Editorial: Pilot program will give better look at 'FuTuRe' of waste disposal in Carroll County

Our county commissioners continue to take baby steps when it comes to implementing a pay-as-you-throw waste disposal program in the county, on Thursday approving a Fair Trash Reduction (or FuTuRe) pilot program for the Town of New Windsor.

Similar models have been discussed for years as a means to reduce waste and preserve the life of Carroll County’s landfill. It wasn’t until last fall that the commissioners voted to move forward with a public engagement phase of the process that paved the way for a pilot to finally take place.


Here is how it will work for approximately 500 households in New Windsor, starting Oct. 1: Rather than paying a flat rate for trash disposal in annual taxes, residents will instead purchase designated 33-gallon trash bags to cover the cost of disposal. If you generate more trash and, therefore, use more trash bags, you’ll obviously pay more than someone who generates less garbage and uses fewer bags.

The goal is to encourage residents to think more about what they are throwing in the trash, but also to treat garbage disposal more like a metered utility by only paying for what you use.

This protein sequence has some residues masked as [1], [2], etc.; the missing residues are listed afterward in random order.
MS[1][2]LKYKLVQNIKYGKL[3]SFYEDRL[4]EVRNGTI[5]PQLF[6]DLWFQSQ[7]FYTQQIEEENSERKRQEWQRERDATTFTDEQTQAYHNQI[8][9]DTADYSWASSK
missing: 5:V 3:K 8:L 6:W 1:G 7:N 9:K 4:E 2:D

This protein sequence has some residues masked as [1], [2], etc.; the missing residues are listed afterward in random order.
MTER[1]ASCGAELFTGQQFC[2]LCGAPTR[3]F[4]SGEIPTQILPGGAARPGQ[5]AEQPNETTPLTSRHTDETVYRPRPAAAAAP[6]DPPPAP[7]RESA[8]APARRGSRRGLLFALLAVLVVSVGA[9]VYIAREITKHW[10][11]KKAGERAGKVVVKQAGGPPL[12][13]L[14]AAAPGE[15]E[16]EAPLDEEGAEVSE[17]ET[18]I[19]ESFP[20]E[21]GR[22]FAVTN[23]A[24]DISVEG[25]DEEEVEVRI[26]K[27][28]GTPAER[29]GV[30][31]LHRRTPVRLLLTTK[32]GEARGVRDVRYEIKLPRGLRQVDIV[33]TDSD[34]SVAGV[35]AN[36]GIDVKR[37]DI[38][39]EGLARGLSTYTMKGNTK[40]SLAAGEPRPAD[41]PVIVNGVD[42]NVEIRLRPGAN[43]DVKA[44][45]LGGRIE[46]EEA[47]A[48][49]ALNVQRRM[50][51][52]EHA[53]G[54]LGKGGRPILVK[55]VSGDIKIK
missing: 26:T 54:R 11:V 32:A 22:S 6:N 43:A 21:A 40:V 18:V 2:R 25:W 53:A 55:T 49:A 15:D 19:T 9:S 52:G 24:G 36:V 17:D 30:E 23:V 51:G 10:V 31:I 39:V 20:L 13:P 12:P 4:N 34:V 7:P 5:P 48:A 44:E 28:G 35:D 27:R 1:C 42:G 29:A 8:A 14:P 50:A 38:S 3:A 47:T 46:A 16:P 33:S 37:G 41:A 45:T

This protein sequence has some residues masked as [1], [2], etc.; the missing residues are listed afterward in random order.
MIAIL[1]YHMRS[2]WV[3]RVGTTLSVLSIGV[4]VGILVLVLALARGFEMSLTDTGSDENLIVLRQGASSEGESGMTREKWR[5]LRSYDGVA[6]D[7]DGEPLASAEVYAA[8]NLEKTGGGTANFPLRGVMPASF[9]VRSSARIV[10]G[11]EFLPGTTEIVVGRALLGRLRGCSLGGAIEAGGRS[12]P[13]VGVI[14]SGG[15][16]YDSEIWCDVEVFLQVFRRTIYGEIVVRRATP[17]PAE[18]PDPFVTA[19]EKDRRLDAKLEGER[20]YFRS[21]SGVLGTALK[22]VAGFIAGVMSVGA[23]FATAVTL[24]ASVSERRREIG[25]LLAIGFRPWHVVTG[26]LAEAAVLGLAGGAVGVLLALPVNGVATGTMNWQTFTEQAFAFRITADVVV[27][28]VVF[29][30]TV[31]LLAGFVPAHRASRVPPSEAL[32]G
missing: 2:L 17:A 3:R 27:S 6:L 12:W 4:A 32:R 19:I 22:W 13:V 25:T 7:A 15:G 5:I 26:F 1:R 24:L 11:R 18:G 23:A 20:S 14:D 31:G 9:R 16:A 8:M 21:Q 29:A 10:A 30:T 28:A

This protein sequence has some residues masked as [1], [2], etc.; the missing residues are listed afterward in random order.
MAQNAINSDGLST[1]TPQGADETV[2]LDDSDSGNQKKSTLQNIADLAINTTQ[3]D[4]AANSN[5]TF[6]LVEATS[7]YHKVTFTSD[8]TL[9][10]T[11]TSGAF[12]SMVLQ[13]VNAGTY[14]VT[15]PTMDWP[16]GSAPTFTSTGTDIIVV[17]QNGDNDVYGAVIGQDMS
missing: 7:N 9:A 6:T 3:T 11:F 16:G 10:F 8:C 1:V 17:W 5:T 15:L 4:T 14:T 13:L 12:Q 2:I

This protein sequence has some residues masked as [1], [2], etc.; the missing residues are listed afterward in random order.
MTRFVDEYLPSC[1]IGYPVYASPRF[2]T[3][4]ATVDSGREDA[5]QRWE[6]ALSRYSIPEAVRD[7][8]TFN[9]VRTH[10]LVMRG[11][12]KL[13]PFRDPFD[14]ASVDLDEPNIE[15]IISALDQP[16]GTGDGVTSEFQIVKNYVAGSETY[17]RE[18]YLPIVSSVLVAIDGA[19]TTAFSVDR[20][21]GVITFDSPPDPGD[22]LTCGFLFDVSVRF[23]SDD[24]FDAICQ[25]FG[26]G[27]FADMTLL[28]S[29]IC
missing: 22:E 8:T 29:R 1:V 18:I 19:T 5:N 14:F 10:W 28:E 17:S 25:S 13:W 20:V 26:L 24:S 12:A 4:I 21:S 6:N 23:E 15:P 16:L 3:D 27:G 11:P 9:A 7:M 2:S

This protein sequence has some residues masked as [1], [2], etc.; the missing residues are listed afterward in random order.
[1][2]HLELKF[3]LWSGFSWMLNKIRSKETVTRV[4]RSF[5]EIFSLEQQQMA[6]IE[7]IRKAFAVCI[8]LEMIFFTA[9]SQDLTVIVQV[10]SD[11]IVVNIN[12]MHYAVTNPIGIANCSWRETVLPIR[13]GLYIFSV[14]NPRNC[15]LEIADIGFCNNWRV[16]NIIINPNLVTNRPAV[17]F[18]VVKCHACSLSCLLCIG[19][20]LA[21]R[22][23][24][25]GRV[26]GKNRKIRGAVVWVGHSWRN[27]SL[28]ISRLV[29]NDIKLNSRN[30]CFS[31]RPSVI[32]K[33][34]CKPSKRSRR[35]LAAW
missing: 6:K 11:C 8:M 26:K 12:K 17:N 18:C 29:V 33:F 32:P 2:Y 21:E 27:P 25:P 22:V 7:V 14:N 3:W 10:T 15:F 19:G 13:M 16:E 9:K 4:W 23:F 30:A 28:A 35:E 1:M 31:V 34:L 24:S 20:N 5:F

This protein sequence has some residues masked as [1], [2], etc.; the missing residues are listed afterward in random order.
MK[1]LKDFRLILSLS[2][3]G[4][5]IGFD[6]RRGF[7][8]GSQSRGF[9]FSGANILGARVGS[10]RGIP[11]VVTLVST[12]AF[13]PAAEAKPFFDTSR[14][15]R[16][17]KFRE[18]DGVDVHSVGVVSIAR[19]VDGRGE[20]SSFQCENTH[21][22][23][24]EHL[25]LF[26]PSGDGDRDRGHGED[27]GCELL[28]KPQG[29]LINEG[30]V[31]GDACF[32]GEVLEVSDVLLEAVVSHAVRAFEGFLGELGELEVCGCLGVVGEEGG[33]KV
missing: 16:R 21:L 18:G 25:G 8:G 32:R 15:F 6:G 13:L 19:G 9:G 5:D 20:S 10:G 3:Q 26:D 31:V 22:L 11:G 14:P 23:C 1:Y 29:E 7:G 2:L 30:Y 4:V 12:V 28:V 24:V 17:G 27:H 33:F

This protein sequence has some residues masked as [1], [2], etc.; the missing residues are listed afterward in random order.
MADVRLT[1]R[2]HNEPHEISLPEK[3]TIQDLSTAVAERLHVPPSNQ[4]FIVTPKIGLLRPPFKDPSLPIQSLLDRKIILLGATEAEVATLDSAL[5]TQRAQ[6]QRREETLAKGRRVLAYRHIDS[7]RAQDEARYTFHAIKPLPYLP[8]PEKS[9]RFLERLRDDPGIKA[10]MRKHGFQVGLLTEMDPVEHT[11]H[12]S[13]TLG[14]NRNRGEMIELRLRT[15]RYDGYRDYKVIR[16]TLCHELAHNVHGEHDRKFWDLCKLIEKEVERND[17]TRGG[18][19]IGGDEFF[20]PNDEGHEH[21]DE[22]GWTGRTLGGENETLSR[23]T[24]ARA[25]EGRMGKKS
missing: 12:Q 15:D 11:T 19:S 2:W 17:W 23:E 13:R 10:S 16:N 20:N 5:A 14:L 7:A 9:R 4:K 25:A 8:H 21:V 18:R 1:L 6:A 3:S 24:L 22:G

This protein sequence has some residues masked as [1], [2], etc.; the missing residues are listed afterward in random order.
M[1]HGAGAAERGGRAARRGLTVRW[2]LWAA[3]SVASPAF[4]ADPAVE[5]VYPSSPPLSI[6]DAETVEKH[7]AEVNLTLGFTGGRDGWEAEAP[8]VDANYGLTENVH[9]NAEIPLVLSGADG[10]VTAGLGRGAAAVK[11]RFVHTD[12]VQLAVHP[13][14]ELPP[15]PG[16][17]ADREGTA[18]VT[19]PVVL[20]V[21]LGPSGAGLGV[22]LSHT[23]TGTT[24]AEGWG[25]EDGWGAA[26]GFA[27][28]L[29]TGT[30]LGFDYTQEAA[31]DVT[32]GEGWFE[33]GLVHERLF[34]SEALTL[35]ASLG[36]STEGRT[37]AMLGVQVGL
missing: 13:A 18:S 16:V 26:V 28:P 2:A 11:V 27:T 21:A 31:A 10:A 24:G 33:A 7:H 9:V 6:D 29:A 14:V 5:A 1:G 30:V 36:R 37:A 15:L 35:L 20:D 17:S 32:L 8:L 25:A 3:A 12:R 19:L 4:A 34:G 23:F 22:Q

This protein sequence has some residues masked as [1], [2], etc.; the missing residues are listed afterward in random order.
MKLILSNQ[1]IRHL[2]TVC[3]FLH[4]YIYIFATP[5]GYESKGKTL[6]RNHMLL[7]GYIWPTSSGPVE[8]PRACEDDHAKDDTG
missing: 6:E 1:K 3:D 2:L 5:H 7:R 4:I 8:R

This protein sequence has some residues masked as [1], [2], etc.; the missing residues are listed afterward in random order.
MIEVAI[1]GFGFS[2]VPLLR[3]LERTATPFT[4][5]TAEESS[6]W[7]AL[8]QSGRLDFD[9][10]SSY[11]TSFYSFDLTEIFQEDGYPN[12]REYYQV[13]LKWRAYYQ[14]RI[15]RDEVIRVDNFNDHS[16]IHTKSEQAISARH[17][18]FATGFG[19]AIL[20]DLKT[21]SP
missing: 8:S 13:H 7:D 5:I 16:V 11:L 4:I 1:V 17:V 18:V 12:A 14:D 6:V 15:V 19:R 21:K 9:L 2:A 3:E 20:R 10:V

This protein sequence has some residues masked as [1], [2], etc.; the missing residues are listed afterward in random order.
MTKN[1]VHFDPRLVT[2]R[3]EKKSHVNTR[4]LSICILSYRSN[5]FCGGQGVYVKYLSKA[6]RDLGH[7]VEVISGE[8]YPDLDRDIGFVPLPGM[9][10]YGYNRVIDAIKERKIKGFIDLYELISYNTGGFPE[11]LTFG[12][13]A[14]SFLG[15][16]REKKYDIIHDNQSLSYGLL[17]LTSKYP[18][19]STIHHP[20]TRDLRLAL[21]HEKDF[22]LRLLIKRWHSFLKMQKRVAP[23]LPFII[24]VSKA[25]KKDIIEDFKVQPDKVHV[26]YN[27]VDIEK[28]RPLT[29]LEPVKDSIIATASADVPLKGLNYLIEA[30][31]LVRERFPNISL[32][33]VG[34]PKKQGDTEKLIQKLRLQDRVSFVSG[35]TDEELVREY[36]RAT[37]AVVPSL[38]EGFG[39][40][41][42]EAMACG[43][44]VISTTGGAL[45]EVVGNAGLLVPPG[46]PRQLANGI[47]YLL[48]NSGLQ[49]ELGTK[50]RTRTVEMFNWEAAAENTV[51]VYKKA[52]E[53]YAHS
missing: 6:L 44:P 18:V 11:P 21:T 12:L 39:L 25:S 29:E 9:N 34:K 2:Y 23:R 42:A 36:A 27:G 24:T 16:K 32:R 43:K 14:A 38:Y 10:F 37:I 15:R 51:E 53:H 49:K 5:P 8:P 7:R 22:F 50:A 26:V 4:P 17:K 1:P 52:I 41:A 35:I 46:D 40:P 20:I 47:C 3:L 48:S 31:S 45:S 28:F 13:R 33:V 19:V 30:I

It wouldn’t be fair, for example, to subsidize your neighbor’s water bill if you’re a 70-year-old living on your own and they are a family of four that washes four times as many clothes and dishes, flushes the toilet four times as often, etc. Why should trash disposal be any different if you generate less garbage than your neighbor?

Dusty Hilbert, the Bureau Chief of Solid Waste for the county's Department of Public Works, had previously told commissioners that residents could see $30 to $40 per year in savings, and the program potentially could translate to 25,000 tons less waste each year if ultimately implemented countywide. That’s important in the effort to extend the useful life of Carroll County’s landfill.

However, a wrinkle that could ultimately hurt a move to a countywide Fair Trash Reduction program is that recycling costs have been volatile lately, and it presently costs the county about $50 per ton of recyclables collected, while it brings in about $9 per ton of trash.

If a pay-as-you-throw program effectively encourages people to recycle more — Carroll currently collects recycling for free — it could force county officials to begin charging fees to collect recycling to balance it all out. Unless, of course, the recycling market fluctuates again and it becomes cheaper to recycle, or maybe even returns to being a revenue generator.

Nevertheless, this is all the more reason that it’s good to move forward with the pilot program. Much of the success or failure of the FuTuRe program will depend on how residents respond to it.

Coming back in nine months and looking at the data as the pilot program reaches its conclusion will hopefully give the next Board of County Commissioners useful information to determine whether this model of trash disposal is indeed the future for Carroll County, or whether the idea itself belongs in the garbage heap.